Vaccines that don’t demonstrate overall safety in small phase 1 and 2 trials will not go any further. Some of the leading coronavirus candidates have the advantage of being based on familiar, time-tested formulas, including candidates containing a viral protein or inactivated whole virus, with or without an immune-boosting adjuvant. Other contenders represent newer technologies, including those based on RNA, DNA or virus-like particles, but even some of these approaches have already led to licensed vaccines against other diseases or at least gone through prior human trials. And they have a few advantages of their own, such as fast manufacture or smaller dose requirements.
Viral vectors are both old and new, having been long in development for other applications and already used in some licensed vaccines. This design reliably provokes an immune response, but the vaccines may also share a potential problem: the harmless viruses that serve as a “vector” to ferry genetic instructions into cells may already be recognized by the human immune system, which can reduce vaccine effectiveness and require higher dosages. Another worry is that a first vaccine shot could create immunity to the vector that weakens the effect of a second shot. For vaccine designers, “it is a risk to be mitigated,” Nathalie Garçon, CEO and CSO of BIOASTER and former chief of GSK Biologicals’ Global Adjuvant Center for Vaccines told Reuters. Large-scale trials will reveal if the risk is serious and if vaccine designers can find a way around it.
Whether a pandemic vaccine requires one dose or two, and how far apart shots must be given, can impact how practical it will be to distribute and how much it costs. Phase 3 trials–which typically include tens of thousands of volunteers with a greater diversity of backgrounds and a wider age range than early safety trials–will also reveal a vaccine’s efficacy: how much of the population it is likely to protect, and to what degree.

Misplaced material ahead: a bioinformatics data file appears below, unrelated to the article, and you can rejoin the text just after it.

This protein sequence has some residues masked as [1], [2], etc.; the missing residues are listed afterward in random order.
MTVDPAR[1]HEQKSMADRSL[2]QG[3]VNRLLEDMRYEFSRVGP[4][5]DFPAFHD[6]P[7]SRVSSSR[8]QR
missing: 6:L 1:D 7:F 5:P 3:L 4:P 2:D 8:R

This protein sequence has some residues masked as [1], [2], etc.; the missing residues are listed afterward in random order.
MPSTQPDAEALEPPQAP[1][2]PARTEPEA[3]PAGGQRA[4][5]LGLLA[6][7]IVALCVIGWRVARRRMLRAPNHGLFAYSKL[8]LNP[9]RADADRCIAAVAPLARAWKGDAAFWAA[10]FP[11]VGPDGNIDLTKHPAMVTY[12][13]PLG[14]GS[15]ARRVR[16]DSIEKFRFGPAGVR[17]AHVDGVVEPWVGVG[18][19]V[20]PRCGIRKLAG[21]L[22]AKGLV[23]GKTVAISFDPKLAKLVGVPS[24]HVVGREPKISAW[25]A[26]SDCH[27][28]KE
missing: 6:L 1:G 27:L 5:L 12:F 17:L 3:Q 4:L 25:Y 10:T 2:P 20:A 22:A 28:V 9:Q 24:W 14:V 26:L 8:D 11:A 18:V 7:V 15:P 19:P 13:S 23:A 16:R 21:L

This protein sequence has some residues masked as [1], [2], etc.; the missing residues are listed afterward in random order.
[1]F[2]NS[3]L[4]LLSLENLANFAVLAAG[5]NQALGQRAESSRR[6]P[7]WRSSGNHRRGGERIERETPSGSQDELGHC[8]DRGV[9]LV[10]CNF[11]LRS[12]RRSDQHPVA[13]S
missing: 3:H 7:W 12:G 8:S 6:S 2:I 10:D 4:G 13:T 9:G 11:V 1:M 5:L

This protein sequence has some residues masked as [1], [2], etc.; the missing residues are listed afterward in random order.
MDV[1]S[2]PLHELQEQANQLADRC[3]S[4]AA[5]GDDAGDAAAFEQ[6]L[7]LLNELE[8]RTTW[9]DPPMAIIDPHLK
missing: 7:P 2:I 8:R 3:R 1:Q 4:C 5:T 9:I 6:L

The race for a vaccine against SARS-CoV-2 is challenging the vaccine industry at every level, Garçon said. Vaccine designers are not only trying to make a single vaccine meant to protect 2 billion people or more, they’ve been doing it without knowing what immune responses equate with protection against this new virus. As a proxy, many compared responses in early trial volunteers to those seen in recovered COVID-19 patients. In phase 3, researchers can begin to see who resists infection in the real world. Experts project the leading candidates might protect roughly 70% of vaccinated people against infection or against severe COVID-19 if they are infected. The U.S. FDA has set a minimum threshold of 50% efficacy to even consider a vaccine for approval. Still not clear is how long that protection will last, but it could be as little as a year, AstraZeneca CEO Pascal Soriot said last June and BioNTech chief executive Ugur Sahin echoed in November.
All the unknowns have not stopped governments and international organizations, including the WHO through its COVAX initiative, from pouring funding into a handful of candidates to speed their development and regulatory review. A fierce international competition to lock in billions of dollars’ worth of purchase commitments has also been underway for months, and some companies will soon start delivering millions of doses.
Now, the vaccine candidates must prove themselves. We’re tracking the candidates closest to producing results and a few that represent promising new technologies to watch.
Reuters reporting, companies, Vaccine Centre at the London School of Hygiene and Tropical Medicine, WHO, PHARMAnetwork
Reporting and writing by Christine Soares
Graphics, design and development by Travis Hartman
Illustrations by Ally Levine